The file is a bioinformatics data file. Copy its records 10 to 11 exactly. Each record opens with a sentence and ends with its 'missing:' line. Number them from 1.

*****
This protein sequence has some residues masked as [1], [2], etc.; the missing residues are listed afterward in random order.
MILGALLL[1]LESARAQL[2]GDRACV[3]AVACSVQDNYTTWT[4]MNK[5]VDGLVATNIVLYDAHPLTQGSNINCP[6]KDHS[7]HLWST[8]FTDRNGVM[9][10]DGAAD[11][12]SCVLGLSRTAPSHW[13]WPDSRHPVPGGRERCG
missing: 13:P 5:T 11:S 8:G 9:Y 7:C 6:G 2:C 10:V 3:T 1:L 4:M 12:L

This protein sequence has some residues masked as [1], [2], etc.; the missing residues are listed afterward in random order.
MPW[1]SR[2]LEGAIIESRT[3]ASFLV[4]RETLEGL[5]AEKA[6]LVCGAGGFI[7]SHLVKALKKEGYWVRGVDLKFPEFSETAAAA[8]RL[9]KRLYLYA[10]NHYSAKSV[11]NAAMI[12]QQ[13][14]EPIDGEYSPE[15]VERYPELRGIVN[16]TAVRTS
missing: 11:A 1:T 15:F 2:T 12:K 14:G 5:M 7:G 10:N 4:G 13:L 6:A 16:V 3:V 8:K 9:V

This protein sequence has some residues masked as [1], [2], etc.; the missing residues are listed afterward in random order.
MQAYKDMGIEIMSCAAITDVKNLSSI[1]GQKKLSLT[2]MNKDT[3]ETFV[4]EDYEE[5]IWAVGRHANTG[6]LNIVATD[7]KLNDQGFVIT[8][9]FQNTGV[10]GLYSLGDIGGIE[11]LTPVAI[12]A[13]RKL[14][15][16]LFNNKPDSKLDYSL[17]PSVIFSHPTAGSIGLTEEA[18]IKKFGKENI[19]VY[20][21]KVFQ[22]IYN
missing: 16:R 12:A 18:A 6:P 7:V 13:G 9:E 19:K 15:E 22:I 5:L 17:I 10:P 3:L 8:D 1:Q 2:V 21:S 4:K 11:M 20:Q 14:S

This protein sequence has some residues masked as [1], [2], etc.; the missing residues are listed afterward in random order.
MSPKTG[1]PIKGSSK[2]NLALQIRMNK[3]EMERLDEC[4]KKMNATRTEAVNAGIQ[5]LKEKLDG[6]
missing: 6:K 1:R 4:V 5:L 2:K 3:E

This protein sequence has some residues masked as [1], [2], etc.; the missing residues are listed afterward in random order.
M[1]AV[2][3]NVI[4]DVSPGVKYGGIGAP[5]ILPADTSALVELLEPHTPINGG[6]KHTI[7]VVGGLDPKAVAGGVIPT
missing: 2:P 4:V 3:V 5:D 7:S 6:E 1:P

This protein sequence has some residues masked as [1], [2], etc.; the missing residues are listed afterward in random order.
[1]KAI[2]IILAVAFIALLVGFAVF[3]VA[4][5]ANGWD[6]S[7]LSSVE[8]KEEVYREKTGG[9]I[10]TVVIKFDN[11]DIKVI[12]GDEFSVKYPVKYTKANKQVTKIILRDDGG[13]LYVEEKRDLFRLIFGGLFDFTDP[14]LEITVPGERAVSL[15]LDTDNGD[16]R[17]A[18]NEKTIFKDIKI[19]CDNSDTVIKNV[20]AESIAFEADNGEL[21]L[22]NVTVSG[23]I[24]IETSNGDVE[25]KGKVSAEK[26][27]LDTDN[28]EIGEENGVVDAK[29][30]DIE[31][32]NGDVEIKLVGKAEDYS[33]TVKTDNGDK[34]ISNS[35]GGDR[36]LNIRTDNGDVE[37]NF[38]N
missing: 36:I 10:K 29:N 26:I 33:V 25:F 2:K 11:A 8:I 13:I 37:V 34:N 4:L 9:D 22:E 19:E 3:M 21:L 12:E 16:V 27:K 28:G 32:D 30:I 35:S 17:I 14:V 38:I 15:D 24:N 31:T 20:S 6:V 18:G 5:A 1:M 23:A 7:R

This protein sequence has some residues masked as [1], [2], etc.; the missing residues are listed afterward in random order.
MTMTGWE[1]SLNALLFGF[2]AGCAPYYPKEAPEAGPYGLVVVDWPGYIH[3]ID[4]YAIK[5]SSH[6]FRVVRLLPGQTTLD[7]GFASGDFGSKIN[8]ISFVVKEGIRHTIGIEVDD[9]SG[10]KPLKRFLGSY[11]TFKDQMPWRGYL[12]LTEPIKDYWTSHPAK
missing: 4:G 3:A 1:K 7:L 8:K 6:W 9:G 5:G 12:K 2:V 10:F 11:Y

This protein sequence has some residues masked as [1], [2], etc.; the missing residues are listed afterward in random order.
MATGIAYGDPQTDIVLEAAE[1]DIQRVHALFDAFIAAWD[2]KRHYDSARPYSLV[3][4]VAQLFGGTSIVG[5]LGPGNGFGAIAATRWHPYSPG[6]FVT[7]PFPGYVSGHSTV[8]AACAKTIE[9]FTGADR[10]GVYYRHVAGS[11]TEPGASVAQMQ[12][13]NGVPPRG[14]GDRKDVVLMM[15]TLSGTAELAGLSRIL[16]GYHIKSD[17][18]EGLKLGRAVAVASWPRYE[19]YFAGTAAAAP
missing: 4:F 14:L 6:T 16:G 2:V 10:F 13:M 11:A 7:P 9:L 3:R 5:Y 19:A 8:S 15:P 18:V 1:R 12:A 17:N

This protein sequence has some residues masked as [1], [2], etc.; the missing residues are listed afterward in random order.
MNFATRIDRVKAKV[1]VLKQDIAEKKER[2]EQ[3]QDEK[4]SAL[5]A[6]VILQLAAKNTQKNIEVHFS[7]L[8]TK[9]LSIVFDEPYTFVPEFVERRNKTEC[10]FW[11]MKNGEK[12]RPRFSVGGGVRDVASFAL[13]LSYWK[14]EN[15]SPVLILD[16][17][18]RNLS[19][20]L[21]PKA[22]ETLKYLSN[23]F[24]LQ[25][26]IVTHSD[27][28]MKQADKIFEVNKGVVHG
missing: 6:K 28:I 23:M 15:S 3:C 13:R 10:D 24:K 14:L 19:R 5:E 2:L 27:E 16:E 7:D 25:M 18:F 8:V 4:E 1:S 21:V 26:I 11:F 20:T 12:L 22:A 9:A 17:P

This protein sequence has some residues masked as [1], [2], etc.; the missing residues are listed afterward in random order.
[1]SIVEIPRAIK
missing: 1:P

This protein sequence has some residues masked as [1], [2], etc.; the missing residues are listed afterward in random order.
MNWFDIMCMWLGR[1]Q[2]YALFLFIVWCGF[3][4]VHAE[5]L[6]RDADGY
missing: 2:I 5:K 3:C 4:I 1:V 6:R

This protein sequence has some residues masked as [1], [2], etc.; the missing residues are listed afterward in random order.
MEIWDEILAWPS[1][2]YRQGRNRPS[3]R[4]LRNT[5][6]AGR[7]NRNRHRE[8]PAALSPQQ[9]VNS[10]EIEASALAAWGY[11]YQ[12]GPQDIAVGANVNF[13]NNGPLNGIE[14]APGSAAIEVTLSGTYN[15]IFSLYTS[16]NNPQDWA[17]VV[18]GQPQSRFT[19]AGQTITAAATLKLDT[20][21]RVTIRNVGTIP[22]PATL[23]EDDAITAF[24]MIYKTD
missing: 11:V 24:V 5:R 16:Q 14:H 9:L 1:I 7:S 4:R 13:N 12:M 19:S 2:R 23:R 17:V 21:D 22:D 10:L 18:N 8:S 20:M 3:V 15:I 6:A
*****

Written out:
This protein sequence has some residues masked as [1], [2], etc.; the missing residues are listed afterward in random order.
[1]SIVEIPRAIK
missing: 1:P

This protein sequence has some residues masked as [1], [2], etc.; the missing residues are listed afterward in random order.
MNWFDIMCMWLGR[1]Q[2]YALFLFIVWCGF[3][4]VHAE[5]L[6]RDADGY
missing: 2:I 5:K 3:C 4:I 1:V 6:R